Sister Kenny Rehabilitation Institute
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Most insurance providers cover our services. The Brain Injury Clinic coordinator can help patients verify their insurance coverage.
Brain Injury Clinic
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Brain Injury Clinic
Improving quality of life after a brain injury
Sister Kenny Rehabilitation Institute's Brain Injury Clinic is an outpatient service designed to help people who have had a mild-to-moderate brain injury due to a head injury, stroke, non-progressive brain tumor, anoxia (lack of oxygen) or encephalitis.
A head injury is any trauma that leads to injury of the scalp, skull, or brain. The injuries can range from a minor bump on the skull to serious brain injury.
A stroke results when blood and oxygen flow to the brain is stopped or interrupted. This happens because of a ruptured or blocked blood vessel. Doctors may use the terms cerebrovascular accident (CVA), cerebral infarction or brain attack to describe stroke.
There are two types of stroke: ischemic and hemorrhagic. Learn more in our manual for stroke patients and their caregivers.
A brain tumor is a mass created by the growth of cells in the brain. When a tumor is non-progressive, it is not spreading to other parts of the body.
Encephalitis is irritation and swelling (inflammation) of the brain, usually due to infections.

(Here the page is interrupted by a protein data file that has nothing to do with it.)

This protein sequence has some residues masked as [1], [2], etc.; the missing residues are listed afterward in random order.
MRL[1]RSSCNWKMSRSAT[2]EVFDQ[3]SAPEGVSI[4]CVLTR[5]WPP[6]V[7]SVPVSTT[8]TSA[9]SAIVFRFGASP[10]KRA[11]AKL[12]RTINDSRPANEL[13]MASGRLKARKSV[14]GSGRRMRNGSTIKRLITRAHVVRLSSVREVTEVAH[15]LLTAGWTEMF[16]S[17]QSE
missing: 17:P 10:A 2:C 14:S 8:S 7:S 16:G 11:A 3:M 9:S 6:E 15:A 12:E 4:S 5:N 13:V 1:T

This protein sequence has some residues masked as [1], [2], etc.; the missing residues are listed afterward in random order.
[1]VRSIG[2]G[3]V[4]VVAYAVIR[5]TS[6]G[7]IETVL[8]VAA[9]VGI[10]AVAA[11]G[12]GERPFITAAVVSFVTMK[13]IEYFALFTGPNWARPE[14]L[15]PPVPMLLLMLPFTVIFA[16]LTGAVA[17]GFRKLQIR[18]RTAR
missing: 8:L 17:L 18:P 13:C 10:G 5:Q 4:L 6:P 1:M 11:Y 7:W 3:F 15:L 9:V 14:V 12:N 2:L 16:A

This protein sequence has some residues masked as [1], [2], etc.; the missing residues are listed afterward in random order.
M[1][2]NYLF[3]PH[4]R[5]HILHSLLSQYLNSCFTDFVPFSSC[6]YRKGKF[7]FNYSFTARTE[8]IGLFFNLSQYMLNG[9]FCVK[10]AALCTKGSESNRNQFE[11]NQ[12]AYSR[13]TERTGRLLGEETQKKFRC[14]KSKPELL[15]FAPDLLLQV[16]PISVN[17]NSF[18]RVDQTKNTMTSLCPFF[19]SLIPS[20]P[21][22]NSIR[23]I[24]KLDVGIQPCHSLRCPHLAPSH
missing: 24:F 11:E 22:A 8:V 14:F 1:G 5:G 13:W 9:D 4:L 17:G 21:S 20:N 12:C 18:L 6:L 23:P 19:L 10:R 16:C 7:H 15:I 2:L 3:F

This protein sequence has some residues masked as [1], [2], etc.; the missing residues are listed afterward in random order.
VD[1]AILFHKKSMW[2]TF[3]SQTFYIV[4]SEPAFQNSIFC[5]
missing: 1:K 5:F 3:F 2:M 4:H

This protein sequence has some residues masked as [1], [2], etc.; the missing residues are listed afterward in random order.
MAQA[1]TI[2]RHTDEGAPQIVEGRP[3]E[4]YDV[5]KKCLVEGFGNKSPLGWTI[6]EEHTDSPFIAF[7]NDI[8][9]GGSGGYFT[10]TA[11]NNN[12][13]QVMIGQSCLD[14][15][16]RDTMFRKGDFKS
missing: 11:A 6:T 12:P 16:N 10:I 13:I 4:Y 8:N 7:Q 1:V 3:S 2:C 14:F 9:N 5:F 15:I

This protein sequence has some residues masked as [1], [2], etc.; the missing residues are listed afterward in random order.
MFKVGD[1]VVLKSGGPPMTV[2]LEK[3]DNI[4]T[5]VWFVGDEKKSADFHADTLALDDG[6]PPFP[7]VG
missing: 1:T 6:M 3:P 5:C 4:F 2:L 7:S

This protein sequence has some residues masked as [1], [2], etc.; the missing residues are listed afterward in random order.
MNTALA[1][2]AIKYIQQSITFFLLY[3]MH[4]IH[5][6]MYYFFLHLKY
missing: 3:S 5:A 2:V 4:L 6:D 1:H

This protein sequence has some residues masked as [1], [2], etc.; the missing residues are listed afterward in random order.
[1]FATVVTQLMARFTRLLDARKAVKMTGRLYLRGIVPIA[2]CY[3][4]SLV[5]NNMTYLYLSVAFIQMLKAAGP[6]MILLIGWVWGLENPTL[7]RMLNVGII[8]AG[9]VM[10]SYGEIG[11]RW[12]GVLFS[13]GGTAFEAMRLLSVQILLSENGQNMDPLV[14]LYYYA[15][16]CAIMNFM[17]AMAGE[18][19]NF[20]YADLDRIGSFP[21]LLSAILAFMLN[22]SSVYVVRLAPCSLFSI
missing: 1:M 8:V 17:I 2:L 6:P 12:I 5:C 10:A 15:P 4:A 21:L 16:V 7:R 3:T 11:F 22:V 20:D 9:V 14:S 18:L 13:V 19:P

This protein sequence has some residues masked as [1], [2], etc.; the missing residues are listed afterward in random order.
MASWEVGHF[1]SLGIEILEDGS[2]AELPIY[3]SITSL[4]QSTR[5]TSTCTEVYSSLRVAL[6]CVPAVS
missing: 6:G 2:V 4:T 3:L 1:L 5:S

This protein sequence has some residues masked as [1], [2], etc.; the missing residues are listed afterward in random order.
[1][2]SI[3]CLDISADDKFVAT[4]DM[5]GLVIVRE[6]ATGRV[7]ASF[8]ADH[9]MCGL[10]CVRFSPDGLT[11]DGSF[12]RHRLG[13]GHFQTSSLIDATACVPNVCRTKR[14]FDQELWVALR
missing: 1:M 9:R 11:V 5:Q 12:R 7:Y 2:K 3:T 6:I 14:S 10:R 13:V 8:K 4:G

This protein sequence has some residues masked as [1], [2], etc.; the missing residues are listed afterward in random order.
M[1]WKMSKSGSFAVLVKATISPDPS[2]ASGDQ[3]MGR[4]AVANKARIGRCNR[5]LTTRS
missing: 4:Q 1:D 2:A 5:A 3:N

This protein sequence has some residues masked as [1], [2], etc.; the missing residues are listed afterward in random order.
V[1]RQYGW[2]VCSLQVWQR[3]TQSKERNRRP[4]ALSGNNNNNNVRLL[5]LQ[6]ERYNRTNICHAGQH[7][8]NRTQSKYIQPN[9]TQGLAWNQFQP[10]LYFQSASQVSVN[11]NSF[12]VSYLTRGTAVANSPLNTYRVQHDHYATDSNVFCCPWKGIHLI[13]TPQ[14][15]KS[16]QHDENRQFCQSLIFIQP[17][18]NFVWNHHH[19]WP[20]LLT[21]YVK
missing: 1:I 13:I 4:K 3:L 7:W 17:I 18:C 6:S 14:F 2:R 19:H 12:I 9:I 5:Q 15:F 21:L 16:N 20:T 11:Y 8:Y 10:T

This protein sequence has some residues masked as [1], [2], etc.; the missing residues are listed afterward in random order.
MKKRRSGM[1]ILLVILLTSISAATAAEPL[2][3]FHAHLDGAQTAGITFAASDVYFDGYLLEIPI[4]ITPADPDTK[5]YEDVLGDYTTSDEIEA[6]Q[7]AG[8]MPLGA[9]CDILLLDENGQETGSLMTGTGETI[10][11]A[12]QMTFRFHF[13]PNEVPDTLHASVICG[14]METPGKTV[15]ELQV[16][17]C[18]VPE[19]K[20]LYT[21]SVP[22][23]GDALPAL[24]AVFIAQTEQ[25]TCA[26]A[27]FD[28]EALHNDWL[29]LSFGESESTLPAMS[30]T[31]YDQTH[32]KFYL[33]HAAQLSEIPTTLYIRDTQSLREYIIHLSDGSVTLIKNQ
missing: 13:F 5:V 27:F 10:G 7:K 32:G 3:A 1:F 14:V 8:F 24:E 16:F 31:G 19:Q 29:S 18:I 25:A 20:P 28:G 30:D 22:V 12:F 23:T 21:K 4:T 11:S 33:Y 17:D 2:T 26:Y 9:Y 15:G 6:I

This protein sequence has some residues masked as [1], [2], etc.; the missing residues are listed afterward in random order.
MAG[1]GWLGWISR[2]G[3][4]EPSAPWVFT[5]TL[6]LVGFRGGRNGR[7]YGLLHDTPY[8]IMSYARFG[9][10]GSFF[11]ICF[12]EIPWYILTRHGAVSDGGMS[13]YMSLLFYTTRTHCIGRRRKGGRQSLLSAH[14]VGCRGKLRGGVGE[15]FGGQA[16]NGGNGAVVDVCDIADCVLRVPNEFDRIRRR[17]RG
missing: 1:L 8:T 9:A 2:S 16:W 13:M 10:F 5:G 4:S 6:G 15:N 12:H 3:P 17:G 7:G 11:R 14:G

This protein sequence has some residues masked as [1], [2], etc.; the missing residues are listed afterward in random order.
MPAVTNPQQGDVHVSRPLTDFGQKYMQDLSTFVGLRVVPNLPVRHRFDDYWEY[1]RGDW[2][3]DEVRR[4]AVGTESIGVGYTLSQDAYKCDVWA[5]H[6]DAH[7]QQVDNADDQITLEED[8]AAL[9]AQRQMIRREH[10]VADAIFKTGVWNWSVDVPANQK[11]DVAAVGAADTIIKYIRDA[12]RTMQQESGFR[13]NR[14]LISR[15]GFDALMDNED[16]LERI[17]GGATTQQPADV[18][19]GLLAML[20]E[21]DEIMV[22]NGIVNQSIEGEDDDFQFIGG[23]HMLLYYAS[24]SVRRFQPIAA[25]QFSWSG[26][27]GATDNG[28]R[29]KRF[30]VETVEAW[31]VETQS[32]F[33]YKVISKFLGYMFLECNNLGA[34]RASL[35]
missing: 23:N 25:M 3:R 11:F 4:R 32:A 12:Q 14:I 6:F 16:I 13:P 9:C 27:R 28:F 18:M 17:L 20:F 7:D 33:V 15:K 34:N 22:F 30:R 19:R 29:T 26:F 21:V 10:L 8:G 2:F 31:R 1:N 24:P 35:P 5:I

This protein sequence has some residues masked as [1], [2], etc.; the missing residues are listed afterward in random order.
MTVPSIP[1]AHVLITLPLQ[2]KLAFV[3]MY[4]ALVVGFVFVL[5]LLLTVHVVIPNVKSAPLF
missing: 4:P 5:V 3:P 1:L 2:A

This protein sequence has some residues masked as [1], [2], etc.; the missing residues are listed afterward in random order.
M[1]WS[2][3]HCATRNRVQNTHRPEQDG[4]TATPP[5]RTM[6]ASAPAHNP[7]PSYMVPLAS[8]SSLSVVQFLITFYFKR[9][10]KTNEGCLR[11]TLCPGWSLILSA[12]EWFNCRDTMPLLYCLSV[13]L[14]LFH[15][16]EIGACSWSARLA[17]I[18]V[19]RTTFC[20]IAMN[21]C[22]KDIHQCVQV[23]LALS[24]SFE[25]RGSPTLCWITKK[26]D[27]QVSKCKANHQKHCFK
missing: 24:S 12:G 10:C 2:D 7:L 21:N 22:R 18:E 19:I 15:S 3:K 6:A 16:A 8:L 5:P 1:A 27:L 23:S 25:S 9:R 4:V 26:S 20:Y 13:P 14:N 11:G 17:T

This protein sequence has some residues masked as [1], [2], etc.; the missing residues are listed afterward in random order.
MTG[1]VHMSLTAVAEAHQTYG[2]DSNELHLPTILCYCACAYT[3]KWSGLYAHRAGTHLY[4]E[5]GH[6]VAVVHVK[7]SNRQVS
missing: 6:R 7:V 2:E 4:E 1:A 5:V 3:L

Those who can benefit from our program are:
A major focus is helping people to improve work and school performance. We work closely with state vocational services and workers' compensation departments on evaluation, counseling, return-to-work or school preparation.
A treatment plan is developed for each person's unique needs and goals. Patients typically attend therapy one to two times a week, for two to three months, with follow-up as needed.
The Brain Injury Clinic assists with:
Brain injury treatment team
Patients work with an experienced multidisciplinary team:
Each patient also is assigned a case coordinator who serves as the primary contact and advocate during treatment. The case coordinator provides planning and coordination of therapies, periodic reviews of progress, correspondence, and serves as a liaison with the entire care team.
Source: Sister Kenny Rehabilitation Institute
Reviewed by: Sandra Schwalbe, coordinator, Brain Injury Clinic
First Published: 03/02/2011
Last Reviewed: 04/05/2011